Pastor Dave has been preaching and teaching for over 40 years. As Senior Pastor of Fellowship Missionary Church in Fort Wayne, IN, his ministry was known for the strength of the pulpit. His love is bringing biblical truths to everyday people in a way that they can understand and put into practice. Today, through Dave DeSelm Ministries, his weekly blog not only helps pastors, but any Christian who desires to "grow in the grace and knowledge of our Lord and Savior Jesus Christ" (II Peter 3:18a).
"But Jesus often withdrew to lonely places and prayed.”
One of the most unique planes flown by the U.S. Air Force is the U-2. Flying out of Beale Air Force Base, the “Dragon Lady” is the ultimate high-altitude spy plane.
With a cruising altitude of 70,000 feet (over 13 miles), the U-2 has been in operation for over 50 years. It boasts some of the best pilots in the world.
Quite possibly the most famous U-2 pilot of all time was Francis Gary Powers. On May 1, 1960, Powers took off from his base in Pakistan to fly a reconnaissance mission above the Soviet Union.
This was the height of the Cold War and tensions were high. Both the U.S.S.R. and the U.S. were determined to learn the other country’s secrets.
Because of the altitude the U-2 flew, it was considered immune to Soviet Missiles. But earlier that spring, the Soviets had developed a surface-to-air missile that could reach the high-flying spy planes.
Powers’ plane was hit. The pilot ejected and was captured. Since the U.S. had denied these reconnaissance flights, Powers became front-page news.
He was tried as a spy, convicted, and sentenced to three years in prison and seven years of hard labor. However, two years into his sentence he was released in a prisoner exchange for a Soviet spy.
The former U-2 pilot never lost his love for flying. He went on to serve as a test pilot for some of the most dangerous experimental aircraft. He did so for eight years, outliving nearly all of his dare-devil colleagues.
Yet years later, he lost his life while in the pilot’s seat. Not in a test plane, but in a standard helicopter that he was flying for an LA television station.
The cause of the accident?
His helicopter ran out of gas.
After surviving the U-2 crash, Soviet prison, and thousands of experimental flights, Powers went down…because he ran out of gas.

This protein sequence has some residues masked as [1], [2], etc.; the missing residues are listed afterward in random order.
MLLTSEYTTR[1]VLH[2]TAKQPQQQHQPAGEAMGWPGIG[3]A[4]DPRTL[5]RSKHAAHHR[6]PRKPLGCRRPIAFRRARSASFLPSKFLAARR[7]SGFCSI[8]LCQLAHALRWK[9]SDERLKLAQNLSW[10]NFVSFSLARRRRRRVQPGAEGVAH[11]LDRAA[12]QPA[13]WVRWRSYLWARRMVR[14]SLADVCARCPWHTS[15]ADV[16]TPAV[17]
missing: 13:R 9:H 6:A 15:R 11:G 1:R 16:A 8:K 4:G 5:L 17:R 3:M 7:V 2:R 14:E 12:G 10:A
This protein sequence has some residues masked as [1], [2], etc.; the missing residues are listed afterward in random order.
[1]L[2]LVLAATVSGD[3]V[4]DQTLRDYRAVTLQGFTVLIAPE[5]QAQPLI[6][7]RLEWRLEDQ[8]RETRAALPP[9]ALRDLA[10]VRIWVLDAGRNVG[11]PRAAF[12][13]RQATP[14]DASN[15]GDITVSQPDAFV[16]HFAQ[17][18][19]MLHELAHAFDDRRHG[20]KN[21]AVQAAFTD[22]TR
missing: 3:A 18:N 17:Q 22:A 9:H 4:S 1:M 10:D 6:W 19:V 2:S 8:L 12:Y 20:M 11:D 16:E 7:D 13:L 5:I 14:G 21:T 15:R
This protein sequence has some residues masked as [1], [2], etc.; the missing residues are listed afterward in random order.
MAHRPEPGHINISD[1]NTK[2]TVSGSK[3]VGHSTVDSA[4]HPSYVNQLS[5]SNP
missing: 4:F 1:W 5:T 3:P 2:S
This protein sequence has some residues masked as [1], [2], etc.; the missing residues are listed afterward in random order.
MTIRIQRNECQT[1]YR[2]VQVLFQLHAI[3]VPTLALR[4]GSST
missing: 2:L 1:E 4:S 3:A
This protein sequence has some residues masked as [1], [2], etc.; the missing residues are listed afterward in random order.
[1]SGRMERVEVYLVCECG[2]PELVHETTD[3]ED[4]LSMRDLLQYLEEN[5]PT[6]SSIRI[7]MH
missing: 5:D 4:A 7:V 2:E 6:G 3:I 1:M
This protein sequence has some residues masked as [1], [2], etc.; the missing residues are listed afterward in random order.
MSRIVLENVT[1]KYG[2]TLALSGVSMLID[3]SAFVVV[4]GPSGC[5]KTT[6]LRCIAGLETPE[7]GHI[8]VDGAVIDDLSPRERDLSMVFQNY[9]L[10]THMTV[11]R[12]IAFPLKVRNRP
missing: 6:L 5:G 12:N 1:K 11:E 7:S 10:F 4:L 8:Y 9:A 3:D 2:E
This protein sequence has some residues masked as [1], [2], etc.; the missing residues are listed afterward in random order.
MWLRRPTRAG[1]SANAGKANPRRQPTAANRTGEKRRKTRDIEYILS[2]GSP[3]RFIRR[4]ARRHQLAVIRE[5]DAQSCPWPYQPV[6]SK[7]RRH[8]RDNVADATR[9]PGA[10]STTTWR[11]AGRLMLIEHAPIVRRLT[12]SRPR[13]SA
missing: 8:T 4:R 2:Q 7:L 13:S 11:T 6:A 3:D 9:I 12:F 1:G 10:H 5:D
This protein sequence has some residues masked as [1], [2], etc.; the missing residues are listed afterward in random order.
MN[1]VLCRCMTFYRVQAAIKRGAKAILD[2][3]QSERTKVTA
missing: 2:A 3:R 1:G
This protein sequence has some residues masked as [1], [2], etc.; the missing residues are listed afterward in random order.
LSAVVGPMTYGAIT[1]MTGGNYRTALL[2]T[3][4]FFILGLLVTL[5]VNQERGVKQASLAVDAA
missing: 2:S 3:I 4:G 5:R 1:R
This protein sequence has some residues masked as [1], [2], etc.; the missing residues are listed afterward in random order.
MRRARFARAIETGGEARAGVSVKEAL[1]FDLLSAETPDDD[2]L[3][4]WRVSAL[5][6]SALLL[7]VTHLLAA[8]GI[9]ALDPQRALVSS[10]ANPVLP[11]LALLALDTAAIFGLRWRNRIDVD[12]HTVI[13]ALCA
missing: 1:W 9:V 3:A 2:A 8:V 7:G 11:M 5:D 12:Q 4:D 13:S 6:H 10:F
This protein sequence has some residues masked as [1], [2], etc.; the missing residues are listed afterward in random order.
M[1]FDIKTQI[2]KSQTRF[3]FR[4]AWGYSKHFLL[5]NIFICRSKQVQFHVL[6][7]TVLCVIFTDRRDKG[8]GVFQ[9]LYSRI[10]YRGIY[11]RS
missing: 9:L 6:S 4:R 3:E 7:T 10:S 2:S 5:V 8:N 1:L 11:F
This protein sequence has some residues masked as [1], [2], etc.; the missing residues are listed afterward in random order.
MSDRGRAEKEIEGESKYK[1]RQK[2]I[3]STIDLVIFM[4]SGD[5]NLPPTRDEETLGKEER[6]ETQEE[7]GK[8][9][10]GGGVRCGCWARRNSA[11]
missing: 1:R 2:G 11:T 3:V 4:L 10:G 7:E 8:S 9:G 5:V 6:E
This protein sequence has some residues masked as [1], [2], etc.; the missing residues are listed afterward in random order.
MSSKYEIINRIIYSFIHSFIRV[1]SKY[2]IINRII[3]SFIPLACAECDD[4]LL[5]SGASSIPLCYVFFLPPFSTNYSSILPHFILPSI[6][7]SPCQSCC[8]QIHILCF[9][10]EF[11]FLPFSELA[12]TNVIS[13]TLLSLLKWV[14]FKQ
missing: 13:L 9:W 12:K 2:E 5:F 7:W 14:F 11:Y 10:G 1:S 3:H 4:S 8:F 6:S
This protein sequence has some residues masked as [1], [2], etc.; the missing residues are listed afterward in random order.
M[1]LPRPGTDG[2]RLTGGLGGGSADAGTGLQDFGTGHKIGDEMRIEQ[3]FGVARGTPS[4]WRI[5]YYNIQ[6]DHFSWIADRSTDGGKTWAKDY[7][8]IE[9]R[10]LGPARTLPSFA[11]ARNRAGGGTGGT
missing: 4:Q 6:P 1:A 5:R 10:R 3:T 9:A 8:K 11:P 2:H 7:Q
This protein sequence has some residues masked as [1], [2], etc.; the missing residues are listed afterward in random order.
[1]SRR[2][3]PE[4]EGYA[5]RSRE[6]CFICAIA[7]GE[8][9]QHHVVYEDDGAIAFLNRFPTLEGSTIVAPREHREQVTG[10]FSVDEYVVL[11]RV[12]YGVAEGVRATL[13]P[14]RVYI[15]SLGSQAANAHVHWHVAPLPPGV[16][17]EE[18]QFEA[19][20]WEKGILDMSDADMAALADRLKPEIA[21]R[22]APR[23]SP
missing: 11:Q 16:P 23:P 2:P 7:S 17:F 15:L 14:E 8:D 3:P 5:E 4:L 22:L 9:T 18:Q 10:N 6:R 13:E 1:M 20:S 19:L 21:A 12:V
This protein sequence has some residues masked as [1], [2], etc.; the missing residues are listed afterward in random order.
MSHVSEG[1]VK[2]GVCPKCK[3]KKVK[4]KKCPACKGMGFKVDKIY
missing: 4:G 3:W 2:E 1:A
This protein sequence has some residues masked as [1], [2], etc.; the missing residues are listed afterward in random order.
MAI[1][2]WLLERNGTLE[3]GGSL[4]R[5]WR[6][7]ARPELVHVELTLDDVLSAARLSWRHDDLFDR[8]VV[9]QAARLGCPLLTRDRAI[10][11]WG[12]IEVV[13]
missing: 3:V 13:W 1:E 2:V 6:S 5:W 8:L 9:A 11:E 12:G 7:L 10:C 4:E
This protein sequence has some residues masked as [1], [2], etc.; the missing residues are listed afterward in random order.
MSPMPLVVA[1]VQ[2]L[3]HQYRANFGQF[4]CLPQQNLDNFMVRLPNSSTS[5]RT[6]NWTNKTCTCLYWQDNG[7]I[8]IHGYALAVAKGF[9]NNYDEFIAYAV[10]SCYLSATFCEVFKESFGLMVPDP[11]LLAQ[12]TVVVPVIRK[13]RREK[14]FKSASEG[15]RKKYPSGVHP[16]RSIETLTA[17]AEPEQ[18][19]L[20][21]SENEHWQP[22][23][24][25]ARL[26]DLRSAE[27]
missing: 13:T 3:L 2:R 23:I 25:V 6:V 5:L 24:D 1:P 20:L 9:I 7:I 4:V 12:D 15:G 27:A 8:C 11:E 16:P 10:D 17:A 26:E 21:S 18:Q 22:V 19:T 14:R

Fill up the Tank
You don’t have to be a famous pilot to recognize that running on empty is a losing proposition. Eventually, it will take you down if not take you out.
Jesus knew this full well. In the midst of fruitful ministry and knowing His time on earth was limited, the Lord would intentionally walk away from “doing” to engage in “being.”
Luke comments that “…Jesus often withdrew to lonely places and prayed.” Note that word, “often.”
This wasn’t a sporadic practice. This wasn’t a rare discipline. Jesus recognized full well that He couldn’t continue pouring out if He didn’t commit to taking in.
“…JESUS OFTEN WITHDREW TO LONELY PLACES AND PRAYED.” THIS WASN’T A SPORADIC PRACTICE OR A RARE DISCIPLINE. JESUS RECOGNIZED THAT HE COULDN’T CONTINUE POURING OUT IF HE DIDN’T COMMIT TO TAKING IN.
As a result, He never ran out of gas. And He never went down in flames.
Perhaps we would do well remembering Gary Powers’ fatal mistake. In not reading your gauges accurately…in running your engine hard until it conks out…you will never finish your mission.
IN RUNNING YOUR ENGINE HARD UNTIL IT CONKS OUT…YOU WILL NEVER FINISH YOUR MISSION
Better yet, we would do well in remembering Jesus’ counter-intuitive strategy. Only by being freshly fueled could He maintain His ministry – a ministry that made it all the way to its successful conclusion.
Lord, I have to admit that all too often I outpace my fuel. Thinking that I don’t have time to withdraw and take in, I end up running on fumes – if not crashing and burning. Help me to take the time, indeed, to make the time to fill my tanks with my Father’s presence.